FACT: The invasion was hardly unilateral ... and nither is the current occupation. And some random percentage of liberals--say ... 92%--continually ignore this fact. (See last month's issue of Scientific Proof Magazine.)

Now, about the UN: Our country needs to remain free of their control, so I'm glad the legitimacy of the UN has been "undermined". If I remember correctly, Ezra Taft Benson mentioned on multiple occasions that our nation should avoid becoming subject to any outside entity, particularly the UN--something to do with the founding fathers, the consitution, etc ... I'll try to look that up. It's pretty interesting. I'd actually like to read it again myself.

One more thing ... you need to qualify your statements. There were WMDs in Iraq at some point. And it would be nice if you linked to an actual report to back up your figures.

FACT: You are an idiot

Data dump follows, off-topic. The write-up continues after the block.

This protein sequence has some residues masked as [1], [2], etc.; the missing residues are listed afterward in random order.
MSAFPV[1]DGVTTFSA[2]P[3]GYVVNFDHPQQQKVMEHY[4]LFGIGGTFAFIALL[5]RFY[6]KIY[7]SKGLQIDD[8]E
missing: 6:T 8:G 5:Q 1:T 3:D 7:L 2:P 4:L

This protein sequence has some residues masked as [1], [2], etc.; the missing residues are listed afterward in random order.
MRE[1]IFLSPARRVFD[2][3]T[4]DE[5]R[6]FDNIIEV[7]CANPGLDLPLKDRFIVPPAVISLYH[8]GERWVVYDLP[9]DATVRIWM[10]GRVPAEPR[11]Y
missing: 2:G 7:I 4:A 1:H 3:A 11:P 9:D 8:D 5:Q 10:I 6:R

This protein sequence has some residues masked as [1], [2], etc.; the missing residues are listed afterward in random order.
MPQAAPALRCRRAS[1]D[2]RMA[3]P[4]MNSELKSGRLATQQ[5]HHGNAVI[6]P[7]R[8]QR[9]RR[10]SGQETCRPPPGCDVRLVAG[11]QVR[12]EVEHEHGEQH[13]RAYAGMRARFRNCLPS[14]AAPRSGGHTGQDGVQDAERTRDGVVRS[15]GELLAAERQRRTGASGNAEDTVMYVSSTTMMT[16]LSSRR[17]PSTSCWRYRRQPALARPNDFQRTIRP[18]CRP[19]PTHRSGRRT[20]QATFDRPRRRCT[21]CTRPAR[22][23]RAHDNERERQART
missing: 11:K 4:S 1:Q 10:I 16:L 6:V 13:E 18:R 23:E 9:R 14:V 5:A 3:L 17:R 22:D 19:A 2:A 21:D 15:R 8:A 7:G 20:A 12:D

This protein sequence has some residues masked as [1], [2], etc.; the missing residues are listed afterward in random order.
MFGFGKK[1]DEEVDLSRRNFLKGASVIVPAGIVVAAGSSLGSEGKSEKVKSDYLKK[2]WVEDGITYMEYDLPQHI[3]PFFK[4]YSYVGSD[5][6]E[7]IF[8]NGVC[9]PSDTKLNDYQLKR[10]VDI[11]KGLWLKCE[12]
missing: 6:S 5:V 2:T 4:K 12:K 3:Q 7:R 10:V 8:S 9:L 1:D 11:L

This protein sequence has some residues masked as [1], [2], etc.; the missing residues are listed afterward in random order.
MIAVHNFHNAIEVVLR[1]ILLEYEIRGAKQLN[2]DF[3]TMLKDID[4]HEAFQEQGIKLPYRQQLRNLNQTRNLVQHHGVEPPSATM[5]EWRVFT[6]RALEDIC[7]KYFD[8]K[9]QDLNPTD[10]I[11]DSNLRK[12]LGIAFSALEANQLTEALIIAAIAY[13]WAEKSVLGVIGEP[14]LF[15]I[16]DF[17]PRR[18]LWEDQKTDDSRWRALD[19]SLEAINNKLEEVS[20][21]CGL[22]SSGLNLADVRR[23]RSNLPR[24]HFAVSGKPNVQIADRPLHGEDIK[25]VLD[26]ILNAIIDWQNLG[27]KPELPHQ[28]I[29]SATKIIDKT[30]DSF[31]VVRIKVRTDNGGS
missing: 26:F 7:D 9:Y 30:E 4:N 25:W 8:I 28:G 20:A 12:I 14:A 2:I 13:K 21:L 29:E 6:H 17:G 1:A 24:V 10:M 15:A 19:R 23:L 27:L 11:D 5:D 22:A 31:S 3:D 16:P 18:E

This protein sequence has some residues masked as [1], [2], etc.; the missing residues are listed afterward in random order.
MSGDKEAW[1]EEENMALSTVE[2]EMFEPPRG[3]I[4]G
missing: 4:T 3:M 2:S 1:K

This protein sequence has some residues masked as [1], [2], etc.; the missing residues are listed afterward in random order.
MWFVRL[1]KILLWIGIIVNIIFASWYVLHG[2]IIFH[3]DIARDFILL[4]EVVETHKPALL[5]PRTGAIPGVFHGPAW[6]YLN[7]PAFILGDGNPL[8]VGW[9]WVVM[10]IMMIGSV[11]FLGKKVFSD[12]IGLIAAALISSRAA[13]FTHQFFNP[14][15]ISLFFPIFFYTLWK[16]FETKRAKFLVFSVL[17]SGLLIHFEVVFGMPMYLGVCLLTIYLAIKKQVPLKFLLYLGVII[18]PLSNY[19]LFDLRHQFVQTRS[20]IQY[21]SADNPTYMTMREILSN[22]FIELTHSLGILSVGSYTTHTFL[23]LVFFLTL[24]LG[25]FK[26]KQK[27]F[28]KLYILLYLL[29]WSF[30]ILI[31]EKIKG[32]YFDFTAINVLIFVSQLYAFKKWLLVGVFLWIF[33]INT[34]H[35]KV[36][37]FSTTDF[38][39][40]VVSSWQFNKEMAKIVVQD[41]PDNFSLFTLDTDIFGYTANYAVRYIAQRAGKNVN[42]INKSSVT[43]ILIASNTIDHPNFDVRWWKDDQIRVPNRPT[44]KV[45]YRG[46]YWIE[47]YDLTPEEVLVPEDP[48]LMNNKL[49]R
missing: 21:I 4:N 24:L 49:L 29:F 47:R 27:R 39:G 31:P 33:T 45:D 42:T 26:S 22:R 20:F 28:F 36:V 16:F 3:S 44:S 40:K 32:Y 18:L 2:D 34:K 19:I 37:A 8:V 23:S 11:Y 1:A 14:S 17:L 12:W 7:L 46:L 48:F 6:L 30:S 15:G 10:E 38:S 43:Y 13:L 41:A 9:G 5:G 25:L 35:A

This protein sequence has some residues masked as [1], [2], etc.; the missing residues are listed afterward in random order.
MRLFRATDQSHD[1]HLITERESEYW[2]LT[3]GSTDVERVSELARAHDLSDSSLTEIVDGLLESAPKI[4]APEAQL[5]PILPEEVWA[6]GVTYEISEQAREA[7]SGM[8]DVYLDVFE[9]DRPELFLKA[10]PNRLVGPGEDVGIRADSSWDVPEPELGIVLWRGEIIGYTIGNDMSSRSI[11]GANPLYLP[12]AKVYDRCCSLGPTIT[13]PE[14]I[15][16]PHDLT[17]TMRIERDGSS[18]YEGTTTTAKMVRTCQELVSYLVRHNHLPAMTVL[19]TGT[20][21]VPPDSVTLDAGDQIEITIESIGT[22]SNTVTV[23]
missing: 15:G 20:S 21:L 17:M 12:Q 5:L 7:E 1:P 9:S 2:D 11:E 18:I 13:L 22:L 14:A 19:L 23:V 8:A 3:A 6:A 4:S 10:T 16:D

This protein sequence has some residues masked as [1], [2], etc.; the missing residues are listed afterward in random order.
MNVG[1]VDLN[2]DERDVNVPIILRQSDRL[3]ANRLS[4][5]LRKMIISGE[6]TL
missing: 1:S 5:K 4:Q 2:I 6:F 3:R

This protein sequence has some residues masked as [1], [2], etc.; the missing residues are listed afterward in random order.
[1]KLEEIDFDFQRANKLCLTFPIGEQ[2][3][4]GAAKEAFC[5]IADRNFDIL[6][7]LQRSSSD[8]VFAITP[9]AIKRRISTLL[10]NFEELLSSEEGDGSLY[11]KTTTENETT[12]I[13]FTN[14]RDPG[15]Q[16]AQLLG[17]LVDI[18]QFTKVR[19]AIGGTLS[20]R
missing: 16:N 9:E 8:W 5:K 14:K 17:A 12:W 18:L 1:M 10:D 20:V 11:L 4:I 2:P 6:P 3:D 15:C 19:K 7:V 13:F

It has been made abundantly clear in recent months that there were no weapons of mass destruction.

FACT: 95% of all of my friends are going to vote for Bush, and none of them believe that there were weapons of mass destruction in Iraq anymore.

I, or nobody that I know have EVER believed that Saddam was connected to 9/11. I can see that if you read into some random comments made by administration officials that it could appear that they were saying that, but in reality they never have. There are countless statements made where Saddam Hussein was linked to Al-Qaeda, and if in your piss-ant sized mind that leads to a connection to 9/11 then...

FACT: 99% of all Americans believe that John Kerry and John Edwards are gay. Source